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Clin Epigenetics. 2013 Aug 2;5(1):14. doi: 10.1186/1868-7083-5-14.

Reduced expression of brain cannabinoid receptor 1 (Cnr1) is coupled with an increased complementary micro-RNA (miR-26b) in a mouse model of fetal alcohol spectrum disorders.

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Department of Biology, Molecular Genetics Unit, Western University, London, ON N6A 5B7, Canada.



Prenatal alcohol exposure is known to result in fetal alcohol spectrum disorders, a continuum of physiological, behavioural, and cognitive phenotypes that include increased risk for anxiety and learning-associated disorders. Prenatal alcohol exposure results in life-long disorders that may manifest in part through the induction of long-term gene expression changes, potentially maintained through epigenetic mechanisms.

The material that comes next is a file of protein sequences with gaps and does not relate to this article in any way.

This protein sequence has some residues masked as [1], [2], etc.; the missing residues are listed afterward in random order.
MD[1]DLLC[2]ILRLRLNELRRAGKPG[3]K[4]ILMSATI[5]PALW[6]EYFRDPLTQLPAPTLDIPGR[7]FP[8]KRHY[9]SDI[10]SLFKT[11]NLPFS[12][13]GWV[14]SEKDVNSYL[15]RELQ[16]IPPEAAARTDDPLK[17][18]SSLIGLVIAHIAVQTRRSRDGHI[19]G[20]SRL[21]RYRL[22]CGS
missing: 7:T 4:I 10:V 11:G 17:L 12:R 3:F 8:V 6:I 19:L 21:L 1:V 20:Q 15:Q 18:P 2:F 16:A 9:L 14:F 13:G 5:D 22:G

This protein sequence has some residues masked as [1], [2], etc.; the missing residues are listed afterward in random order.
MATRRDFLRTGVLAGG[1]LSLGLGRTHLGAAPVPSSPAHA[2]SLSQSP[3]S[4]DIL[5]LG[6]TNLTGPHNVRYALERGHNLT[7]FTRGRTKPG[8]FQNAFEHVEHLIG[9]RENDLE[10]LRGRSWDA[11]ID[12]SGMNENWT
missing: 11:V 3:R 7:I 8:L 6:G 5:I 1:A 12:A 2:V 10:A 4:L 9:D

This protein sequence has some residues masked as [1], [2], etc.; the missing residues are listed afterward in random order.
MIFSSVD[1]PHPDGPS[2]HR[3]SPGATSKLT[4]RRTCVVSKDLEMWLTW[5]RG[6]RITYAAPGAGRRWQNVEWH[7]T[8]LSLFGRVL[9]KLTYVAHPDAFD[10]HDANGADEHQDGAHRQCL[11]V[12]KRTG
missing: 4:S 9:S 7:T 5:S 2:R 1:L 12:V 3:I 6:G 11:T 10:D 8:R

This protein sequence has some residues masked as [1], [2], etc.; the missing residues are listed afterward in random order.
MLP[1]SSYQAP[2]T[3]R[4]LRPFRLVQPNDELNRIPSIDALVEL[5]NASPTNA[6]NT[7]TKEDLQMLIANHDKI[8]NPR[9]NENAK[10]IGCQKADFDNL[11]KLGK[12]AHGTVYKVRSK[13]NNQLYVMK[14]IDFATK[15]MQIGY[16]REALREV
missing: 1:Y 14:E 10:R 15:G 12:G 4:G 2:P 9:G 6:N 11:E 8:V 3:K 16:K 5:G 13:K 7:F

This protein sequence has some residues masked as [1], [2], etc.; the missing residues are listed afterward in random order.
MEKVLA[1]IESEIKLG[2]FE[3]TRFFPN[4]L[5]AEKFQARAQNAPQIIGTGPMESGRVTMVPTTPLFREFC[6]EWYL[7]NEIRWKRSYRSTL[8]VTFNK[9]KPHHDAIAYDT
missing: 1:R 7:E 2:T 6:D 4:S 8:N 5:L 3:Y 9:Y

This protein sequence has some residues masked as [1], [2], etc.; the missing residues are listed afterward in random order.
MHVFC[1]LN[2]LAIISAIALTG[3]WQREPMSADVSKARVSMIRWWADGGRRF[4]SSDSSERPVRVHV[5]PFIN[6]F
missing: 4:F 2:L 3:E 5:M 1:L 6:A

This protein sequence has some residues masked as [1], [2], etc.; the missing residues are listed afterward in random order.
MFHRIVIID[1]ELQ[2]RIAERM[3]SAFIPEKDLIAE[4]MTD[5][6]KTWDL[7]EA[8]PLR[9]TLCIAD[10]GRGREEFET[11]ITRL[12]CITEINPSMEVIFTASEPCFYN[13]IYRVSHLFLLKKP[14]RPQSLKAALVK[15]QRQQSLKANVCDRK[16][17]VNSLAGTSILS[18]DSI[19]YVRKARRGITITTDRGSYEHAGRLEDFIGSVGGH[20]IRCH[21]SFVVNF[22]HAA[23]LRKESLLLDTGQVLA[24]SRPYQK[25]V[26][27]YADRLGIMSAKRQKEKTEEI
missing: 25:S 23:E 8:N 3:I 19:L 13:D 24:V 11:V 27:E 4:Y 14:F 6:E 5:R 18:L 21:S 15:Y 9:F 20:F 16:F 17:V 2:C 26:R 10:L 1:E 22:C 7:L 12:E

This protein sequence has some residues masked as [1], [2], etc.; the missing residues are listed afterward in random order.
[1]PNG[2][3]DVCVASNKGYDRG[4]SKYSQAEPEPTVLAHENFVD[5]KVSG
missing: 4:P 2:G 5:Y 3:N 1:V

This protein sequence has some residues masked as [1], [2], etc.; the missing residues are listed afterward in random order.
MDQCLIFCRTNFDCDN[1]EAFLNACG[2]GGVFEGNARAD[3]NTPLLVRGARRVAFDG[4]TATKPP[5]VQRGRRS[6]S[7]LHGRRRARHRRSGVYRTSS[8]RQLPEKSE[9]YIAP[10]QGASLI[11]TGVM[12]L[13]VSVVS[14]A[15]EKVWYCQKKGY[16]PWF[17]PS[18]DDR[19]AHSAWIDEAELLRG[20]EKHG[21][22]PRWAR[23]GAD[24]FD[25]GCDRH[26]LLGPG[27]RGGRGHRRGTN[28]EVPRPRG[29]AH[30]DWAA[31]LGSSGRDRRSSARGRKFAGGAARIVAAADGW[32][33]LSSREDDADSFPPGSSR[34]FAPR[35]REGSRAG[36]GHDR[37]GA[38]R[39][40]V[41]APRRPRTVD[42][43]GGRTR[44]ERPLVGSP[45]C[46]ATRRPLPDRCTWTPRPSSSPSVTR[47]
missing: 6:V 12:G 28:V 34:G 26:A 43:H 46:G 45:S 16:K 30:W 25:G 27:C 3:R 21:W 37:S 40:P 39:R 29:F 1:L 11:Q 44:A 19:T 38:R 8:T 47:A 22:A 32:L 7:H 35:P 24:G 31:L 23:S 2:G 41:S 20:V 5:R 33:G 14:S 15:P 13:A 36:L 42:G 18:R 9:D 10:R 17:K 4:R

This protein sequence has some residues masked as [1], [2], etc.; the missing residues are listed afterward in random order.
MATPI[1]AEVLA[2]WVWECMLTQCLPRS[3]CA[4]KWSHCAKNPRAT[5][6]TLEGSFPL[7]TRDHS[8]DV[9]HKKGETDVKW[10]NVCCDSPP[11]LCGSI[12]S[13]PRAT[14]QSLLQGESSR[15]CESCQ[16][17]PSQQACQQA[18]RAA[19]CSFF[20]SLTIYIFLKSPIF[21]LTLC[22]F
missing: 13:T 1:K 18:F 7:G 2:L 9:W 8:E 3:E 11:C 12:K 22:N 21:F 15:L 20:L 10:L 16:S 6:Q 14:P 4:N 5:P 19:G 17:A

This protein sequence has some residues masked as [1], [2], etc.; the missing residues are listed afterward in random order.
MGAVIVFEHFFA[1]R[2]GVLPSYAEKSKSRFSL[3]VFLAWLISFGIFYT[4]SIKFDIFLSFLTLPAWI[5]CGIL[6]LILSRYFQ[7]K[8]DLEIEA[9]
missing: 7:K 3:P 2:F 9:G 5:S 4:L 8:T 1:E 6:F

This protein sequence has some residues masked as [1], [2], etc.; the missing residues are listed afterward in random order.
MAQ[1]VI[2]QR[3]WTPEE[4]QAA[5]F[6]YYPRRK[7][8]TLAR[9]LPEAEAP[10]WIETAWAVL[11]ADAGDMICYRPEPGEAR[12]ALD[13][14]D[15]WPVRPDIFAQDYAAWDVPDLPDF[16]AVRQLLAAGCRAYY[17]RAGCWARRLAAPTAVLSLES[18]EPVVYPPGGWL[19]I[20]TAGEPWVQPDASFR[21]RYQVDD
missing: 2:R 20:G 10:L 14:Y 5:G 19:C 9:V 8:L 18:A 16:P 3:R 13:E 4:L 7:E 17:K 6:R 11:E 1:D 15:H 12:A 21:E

Here we report a decrease in the expression of Canabinoid receptor 1 (Cnr1) and an increase in the expression of the regulatory microRNA miR-26b in the brains of adult mice exposed to ethanol during neurodevelopment. Furthermore, we show that miR-26b has significant complementarity to the 3'-UTR of the Cnr1 transcript, giving it the potential to bind and reduce the level of Cnr1 expression.


These findings elucidate a mechanism through which some genes show long-term altered expression following prenatal alcohol exposure, leading to persistent alterations to cognitive function and behavioural phenotypes observed in fetal alcohol spectrum disorders.

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